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Notice to all users of the Holodeck:

There are safety protocols in place that cannot be deactivated without the approval of two commanding officers or the captain to protect users of the Holodeck from potential harm. However, every time the Holodeck is ever used in a nontrivial manner, no matter what the safety protocols say, the Holodeck turns into a deathtrap.

Unless you believe yourself to be adept at constructing a forcefield from your communicator and 19th century Earth tools, or you're at the very least not wearing a red shirt, you are strongly advised not to attempt to use the Holodeck until a designer comes up with a safety protocol that doesn't kill you whenever somebody looks at it funny. Even when you're not on the holodeck. Or in the same quadrant. Or time period.

In fact, if you are wearing a red shirt, Starfleet may not be the job for you

Ed
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The Matrix

Permalink 08/23/07 at 10:15:17 am, by Ed, 1001 words   English (US)
Categories: Movies

You may recall, if you ever saw the second Matrix film, a conversation between the Architect and Neo. Architects are designers of houses, and so I rewrote the dialog to be more accurate.

The Architect: Hello, Neo.

Neo: Who are you?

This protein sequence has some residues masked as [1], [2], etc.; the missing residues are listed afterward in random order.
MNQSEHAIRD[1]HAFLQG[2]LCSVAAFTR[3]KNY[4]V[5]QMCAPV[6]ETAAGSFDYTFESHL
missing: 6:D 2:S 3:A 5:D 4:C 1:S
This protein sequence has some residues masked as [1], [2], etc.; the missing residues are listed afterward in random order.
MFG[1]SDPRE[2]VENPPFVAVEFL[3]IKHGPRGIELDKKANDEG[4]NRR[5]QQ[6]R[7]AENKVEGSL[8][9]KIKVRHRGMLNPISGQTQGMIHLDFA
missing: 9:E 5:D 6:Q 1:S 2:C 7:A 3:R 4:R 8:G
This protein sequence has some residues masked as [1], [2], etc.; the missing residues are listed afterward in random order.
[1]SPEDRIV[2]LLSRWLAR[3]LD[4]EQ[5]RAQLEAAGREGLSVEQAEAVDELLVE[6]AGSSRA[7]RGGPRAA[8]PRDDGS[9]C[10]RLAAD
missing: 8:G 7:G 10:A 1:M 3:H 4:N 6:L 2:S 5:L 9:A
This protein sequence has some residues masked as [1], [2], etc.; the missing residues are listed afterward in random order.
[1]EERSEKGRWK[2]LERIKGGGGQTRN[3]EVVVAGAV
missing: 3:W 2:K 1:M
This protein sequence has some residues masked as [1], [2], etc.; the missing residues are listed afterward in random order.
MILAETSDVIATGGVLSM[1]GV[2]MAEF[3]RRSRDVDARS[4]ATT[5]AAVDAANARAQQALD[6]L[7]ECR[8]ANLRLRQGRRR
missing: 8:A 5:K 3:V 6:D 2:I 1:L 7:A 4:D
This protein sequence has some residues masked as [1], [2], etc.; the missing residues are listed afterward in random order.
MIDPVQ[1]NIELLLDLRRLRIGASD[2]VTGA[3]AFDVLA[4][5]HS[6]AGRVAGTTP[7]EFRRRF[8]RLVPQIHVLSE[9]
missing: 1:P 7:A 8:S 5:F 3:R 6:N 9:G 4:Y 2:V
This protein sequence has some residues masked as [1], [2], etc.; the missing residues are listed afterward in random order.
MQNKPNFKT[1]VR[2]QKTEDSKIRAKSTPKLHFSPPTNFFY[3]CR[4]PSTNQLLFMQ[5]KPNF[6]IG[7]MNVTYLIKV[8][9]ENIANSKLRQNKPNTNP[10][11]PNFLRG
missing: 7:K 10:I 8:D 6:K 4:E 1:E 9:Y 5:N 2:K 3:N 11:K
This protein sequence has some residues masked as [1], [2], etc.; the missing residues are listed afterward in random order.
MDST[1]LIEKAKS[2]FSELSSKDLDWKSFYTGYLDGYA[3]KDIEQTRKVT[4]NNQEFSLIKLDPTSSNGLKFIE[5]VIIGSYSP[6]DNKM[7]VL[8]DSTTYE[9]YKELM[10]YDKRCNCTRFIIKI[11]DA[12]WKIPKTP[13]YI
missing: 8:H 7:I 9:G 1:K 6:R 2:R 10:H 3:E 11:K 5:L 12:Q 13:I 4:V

Architect: I am the Architect. I created your house. I've been waiting for you. You have many questions, and though the purchase has altered your wallet, you remain irrevocably posh. Ergo, some of my answers you will understand, and some of them you will not. Concordantly, while your first question may be the most pertinent, you may or may not realize it is also the most irrelevant.

Neo: Why is there a skylight in the bedroom?

Architect: Your bedroom is the sum of a remainder of an unbalanced equation inherent to the building of the house. It is the eventuality of an anomaly, which despite my sincerest efforts I have been unable to eliminate from what is otherwise a harmony of mathematical precision. While it remains a burden assiduously avoided, it is not unexpected, and thus not beyond a measure of control. Which has led you, inexorably, here.

Neo: You haven't answered my question.

Architect: Quite right. Interesting. That was quicker than the others. Your house is older than you know. I prefer counting from the emergence of one integral anomaly to the emergence of the next, in which case you are the sixth owner.

Neo: There are only two possible explanations: either the realtor didn't tell me, or the realtor doesn't know.

Architect: Precisely. As you are undoubtedly gathering, the anomaly's systemic, creating fluctuations in even the most simplistic equations.

Neo: Sleep. The problem is sleep.

Architect: When I first designed the house, it was quite naturally perfect. It was a work of art, flawless, sublime. A triumph equaled only by its monumental failure. The inevitability of its doom is apparent to me now as a consequence of the need for recuperation inherent in every owner, thus I redesigned it with a location for rest based on this need to more accurately reflect the varying grotesqueries of said rest. However, I was again frustrated by failure. I have since come to understand that the answer eluded me because it required a lesser mind, or perhaps a mind less bound by the parameters of perfection. Thus, the answer was stumbled upon by another, an intuitive designer, initially hired to investigate certain aspects of the housing market. If I am the father of this house, she would undoubtedly be its mother.